Also On: PS Vita
Publisher: Aksys Games
Developer: Spike Chunsoft
Even though I wouldn't consider myself a fan of JRPGs or dungeon crawlers, because I'm such a dedicated handheld gamer I've played my fair share of both. As such, I can say this for Exist Archive: The Other Side of the Sky: I genuinely appreciate that it tries to be different from most other games of its ilk that I've played.
I wouldn't necessarily say that means it's good. It has some flaws, which I'll get to shortly. I also wouldn't say that it's totally original, since I've read quite a few comparisons to Valkyrie Profile, which unfortunately I've never played. But compared to so many other blandly forgettable dungeon crawlers, Exist Archive clearly makes an effort to set itself apart.
Take, for example, the fact that it covers its dungeon crawling in a heavy layer of Metroidvania-style platforming. In a genre where the viewpoints of choice are either top-down or first-person, side-scrolling feels like a breath of fresh air. I know other games have done it, but not enough that this still doesn't feel like a departure from genre norms.
As a consequence of the different perspective, Exist Archive is free to impress in other ways, too. Most obviously, exploration feels different, since you have a little more freedom to move around and look in different directions than you do in a top-down or first-person world. On top of that, this game looks a lot nicer than most other dungeon crawlers I've seen; perhaps because these dungeons look like they're set outdoors, you get more brightness and colour than you'd see in a dingy underground space.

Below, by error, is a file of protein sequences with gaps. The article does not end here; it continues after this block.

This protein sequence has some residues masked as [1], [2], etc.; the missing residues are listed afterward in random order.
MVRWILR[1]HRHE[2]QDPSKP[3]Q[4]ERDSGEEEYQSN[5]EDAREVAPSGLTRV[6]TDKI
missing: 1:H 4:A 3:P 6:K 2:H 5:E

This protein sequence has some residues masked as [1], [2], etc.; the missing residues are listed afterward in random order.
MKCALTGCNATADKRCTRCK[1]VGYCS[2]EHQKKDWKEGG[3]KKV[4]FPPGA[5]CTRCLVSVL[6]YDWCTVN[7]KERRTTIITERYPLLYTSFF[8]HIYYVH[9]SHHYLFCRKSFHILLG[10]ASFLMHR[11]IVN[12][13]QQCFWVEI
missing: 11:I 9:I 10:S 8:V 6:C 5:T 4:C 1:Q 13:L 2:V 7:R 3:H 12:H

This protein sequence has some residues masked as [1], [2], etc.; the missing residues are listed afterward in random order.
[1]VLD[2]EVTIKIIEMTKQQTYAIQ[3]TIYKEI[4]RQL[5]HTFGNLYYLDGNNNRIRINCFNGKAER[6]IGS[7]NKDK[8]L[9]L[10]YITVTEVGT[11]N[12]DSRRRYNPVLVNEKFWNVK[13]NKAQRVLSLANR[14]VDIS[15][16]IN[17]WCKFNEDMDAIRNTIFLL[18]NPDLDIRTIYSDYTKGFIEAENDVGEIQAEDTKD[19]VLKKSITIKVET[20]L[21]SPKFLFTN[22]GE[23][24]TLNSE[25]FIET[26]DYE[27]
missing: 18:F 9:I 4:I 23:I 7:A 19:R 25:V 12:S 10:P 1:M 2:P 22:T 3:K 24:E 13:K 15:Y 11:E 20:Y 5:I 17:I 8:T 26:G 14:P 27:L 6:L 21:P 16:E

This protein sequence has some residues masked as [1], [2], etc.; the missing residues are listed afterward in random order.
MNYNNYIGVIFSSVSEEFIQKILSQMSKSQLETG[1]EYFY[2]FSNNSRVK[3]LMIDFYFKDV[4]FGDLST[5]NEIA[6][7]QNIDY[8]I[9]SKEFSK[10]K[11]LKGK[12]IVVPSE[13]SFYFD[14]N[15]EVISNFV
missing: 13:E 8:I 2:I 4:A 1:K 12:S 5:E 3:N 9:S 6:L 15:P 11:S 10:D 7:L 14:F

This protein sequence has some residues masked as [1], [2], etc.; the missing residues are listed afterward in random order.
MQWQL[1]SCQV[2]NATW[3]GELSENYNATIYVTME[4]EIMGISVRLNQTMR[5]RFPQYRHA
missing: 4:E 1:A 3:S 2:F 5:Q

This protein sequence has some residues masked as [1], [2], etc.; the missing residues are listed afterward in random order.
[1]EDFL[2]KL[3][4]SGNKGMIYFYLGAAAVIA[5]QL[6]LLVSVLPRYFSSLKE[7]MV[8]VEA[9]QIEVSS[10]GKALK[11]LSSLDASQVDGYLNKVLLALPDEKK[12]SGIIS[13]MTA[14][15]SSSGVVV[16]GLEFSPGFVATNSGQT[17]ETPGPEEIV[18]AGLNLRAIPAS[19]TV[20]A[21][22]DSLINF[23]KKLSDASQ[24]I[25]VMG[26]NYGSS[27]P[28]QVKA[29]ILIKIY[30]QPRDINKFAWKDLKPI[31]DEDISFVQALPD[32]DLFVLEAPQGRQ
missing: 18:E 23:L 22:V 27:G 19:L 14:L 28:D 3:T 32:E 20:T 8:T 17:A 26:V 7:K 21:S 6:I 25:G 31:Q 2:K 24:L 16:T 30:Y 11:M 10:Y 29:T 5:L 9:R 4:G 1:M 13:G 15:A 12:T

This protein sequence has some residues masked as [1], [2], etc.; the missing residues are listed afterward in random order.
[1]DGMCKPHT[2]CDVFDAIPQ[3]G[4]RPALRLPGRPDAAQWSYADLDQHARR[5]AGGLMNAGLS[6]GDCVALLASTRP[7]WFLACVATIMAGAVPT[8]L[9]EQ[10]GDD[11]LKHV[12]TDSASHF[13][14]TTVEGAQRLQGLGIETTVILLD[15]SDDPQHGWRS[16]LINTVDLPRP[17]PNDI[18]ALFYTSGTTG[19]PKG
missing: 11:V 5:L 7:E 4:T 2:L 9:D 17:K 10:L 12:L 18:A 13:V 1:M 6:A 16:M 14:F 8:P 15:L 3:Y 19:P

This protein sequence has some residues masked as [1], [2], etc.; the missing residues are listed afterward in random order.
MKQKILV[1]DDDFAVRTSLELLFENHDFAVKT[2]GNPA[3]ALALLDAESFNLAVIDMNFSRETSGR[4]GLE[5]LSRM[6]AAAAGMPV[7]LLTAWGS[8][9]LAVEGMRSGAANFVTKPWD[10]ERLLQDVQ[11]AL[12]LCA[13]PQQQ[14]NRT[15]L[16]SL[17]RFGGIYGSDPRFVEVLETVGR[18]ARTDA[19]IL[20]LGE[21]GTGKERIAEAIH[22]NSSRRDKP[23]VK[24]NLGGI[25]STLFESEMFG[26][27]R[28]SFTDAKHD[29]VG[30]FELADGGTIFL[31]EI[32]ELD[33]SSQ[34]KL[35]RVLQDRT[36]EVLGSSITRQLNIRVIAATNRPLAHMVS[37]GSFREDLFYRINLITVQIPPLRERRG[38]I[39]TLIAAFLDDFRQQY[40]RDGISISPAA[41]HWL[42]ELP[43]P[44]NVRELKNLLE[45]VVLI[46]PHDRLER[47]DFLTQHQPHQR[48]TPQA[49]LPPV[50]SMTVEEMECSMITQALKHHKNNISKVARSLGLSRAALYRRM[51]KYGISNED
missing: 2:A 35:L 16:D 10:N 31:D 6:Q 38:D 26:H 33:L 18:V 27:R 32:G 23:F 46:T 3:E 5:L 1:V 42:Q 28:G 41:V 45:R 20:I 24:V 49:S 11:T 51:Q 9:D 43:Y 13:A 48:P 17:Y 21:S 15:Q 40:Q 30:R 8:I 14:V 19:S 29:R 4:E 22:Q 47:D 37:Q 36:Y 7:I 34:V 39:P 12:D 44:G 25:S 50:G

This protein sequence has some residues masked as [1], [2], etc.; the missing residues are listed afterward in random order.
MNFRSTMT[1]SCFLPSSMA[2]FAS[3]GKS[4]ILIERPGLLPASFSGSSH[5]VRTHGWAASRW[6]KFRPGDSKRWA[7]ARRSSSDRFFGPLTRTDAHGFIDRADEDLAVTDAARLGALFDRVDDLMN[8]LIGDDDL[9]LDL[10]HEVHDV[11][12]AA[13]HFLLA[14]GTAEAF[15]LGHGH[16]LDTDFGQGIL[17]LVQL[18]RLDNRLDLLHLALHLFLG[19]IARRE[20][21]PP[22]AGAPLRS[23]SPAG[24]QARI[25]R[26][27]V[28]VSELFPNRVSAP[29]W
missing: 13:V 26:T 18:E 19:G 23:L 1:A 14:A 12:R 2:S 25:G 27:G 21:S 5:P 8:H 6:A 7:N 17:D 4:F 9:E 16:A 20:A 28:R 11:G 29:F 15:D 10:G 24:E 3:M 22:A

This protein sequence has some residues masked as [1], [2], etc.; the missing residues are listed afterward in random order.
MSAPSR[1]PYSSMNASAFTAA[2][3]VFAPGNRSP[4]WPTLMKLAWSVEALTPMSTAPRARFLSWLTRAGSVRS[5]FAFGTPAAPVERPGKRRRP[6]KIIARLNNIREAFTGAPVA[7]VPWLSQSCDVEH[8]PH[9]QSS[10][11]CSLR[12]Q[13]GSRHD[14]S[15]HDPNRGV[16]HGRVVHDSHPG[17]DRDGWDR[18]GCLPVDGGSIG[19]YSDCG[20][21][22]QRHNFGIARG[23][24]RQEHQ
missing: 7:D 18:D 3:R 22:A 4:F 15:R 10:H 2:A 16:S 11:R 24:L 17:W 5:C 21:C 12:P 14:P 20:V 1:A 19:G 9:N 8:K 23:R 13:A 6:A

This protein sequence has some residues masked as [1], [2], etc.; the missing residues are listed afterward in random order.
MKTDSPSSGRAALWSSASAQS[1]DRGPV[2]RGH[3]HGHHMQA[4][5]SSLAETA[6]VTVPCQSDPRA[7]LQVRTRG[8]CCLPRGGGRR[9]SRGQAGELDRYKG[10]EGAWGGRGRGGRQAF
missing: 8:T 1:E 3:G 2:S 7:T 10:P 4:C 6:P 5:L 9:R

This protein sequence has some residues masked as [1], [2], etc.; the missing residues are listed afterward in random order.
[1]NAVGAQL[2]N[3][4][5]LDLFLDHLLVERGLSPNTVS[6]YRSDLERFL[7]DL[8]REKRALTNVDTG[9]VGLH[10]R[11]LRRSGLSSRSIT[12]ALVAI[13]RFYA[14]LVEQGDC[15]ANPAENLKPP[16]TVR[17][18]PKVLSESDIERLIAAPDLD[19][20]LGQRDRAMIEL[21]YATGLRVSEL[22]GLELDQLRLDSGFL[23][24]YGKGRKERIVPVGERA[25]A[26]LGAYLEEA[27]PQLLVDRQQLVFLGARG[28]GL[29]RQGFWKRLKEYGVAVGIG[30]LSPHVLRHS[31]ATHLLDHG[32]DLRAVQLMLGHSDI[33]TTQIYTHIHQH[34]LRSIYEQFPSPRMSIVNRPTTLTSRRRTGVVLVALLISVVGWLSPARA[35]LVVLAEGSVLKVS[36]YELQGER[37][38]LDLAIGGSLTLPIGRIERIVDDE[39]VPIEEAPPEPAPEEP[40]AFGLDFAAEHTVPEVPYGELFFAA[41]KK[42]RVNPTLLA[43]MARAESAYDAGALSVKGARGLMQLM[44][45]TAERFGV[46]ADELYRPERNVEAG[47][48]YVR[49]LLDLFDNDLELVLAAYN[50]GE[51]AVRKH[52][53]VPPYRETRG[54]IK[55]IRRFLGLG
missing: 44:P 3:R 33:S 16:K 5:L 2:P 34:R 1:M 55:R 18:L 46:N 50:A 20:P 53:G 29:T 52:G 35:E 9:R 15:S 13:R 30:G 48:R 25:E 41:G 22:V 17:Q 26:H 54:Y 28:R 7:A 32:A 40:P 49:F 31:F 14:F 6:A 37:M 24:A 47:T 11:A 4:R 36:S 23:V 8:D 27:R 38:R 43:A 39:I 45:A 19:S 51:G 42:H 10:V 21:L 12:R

The combat is a little different, too. Yes, it's still turn-based, but you can change what you're doing during a turn on the fly. You can switch between characters and attacks in an instant, and the game keeps you involved during guard phases by allowing you to block attacks with a timely button press.
Of course, while switching up your attacks and blocking may be fun the first several times, as you settle into a rhythm and get into battle after battle, it starts feeling a little repetitive. In fact, this is just one of many areas where the game feels repetitive: while the Metroidvania-esque nature of Exist Archive opens it up in some ways, it also means that you’ll have to get used to doing a heck of a lot of backtracking as you keep going back to the same places over and over again to try to reach new areas.
But, hey: if you’re a fan of dungeon crawlers, chances are you probably don’t mind a bit of repetition and backtracking. Exist Archive has a bit of a unique spin on the genre, but I imagine that it’s not so different that it’ll alienate anyone who wants to grind their way through dungeon after dungeon. At the same time, though, it’s easy to imagine that it’s the kind of game that really could appeal to a wider range of people than just its core audience.